Notice how James begins his letter. “My brothers.” James is not writing to those who are outside the faith. He’s writing to those who are of the faith, brothers made so by God’s grace through the gift of faith. James confronts a problem in the Church—the disconnect between the faith we profess and how we live out our faith. For example: Two men enter the assembly, the gathering of believers in the presence of God. One is dressed well, the other not. The one dressed well is distinguished among the brothers. The other is given a lower place. James writes: “If you really fulfill the royal law according to the Scripture, ‘You shall love your neighbor as yourself,’ you are doing well. But if you show partiality, you are committing sin and are convicted by the law as transgressors. For whoever keeps the whole law but fails in one point has become guilty of all of it” (2:8-10).

So what we do really does matter! And what we do not do? But how? It can seem as though all of James’ words, including those about faith being dead without works, all add up to this: “Do better!” Is that it? Do better? Do better so people can see you’re a Christian? Do better so God knows you’re serious about Him?

If that’s all James is saying, then why don’t we simply do better? Why don’t we just do everything God says? After all, God said to do it; just do it! But we don’t. In fact, we can’t. If James is saying nothing more than “Do better!” he’s actually doing exactly what he condemns in verse 15-16 of our text: “If a brother or sister is poorly clothed and lacking in daily food, and one of you says to them, “Go in peace, be warmed and filled,” without giving them the things needed for the body, what good is that?”

On our own, we can’t “do better” just because James says so any more than the poor person can be warmed and filled by our words alone. That’s because our sinful nature always has its own agenda. Our sinful nature always looks out for itself, not for our neighbor in need. So the age-old debate of faith vs. works is set before us: Either James’ words are empty encouragement for us as we live our lives in perpetual disappointment to God, or there’s more.

Indeed, there is more! In verse 7, James makes what seems to be just a passing comment in the middle of his encouragement to do good. He refers to the “name by which you were called.” However, it’s not just a passing comment; it’s filled with the answer to the problem here. It suggests there was action of the one who called us, for we can’t call ourselves. It’s God, of course, who’s called us. He’s called us into a relationship with Him that’s lived out in relationship to one another. It really is all about order. It all begins with God’s action toward us and continues as we live out His action toward us in our actions toward others.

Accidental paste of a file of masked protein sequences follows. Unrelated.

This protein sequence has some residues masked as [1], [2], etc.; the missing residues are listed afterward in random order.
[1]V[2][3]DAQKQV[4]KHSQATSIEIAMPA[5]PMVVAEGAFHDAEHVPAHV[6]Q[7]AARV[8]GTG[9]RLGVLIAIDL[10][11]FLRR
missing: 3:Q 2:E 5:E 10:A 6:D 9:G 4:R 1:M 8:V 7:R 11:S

Both faith and works come from God. And that is Good News!

The content of our faith is Jesus Christ and His work of salvation on our behalf. He lived the perfect life we cannot live. He died to pay the price we cannot pay. He rose to defeat death, so that His righteousness might become ours. Our faith is in a work, but not our own. Our faith is in a work accomplished on a cross and emanating from an empty tomb. Our life begins, continues, and ends with Him and in Him, which is why what we do and what we don’t do really matters.

The life we live is the life God has worked for us in Christ. He is the content of our faith and the content of our living. Therefore, He is the content of our works. Any other understanding of the relationship between faith and works creates an either/or proposition—either faith or works. Rather, Christ in us and Christ through us creates a both/and proposition—both faith and works; first faith, then works, and never one without the other.

Now, what about when I fail? In the either/or proposition, our failure means one of two things. Our failure means either we have no faith or our failure doesn’t matter. We know our failures can’t simply be overlooked—God is holy and just and cannot tolerate sin. So in the either/or proposition, we’re sent back within ourselves to do better. We’re left to find our own inner strength. And one cannot find spiritual strength in the weakness of our own sinful flesh.

Our faith, though, isn’t in ourselves; it’s in Christ and in His work. This is where the both/and proposition of faith and works finds a firm hold on our lives. Because if everything begins with Christ, then He is where we go when we fail. When we fail to live as we should, we’re sent back to Christ. We’re sent back to His Word and reassurance of God’s grace given in Baptism as we hear His Word of forgiveness. We’re sent back to feed on Him in His Supper in order to receive from Him strengthening of our faith and love for our neighbor. We’re sent back to the One, who has graciously called us to Himself and has given us His name.

His grace is your salvation, and His grace is your strength to live, to live lives that look like what you are—children of God, brothers and sisters of Christ.

“So also faith by itself, if it does not have works, is dead.” But you are not dead. You are alive in Christ. Go and live and work in His name. You are forgiven for all your sins.

In the name of the Father and of the Son and of the Holy Spirit. Amen.

Unless otherwise indicated, all Scripture quotations are from the Holy Bible, English Standard Version, copyright © 2001 by Crossway Bibles, a publishing ministry of Good News Publishers. Used by permission. All rights reserved.

 

[i] Urbanus Rhegius (Preaching the Reformation: The Homiletical Handbook of Urbanus Rhegius [Milwaukee, WI: Marquette University Press, 2003], 5).

 

Sermons, Uncategorized

Just Jesus?

jesus-unrolls-the-book-in-the-synagogue-1894(1).jpg!LargeClick here to listen to this sermon.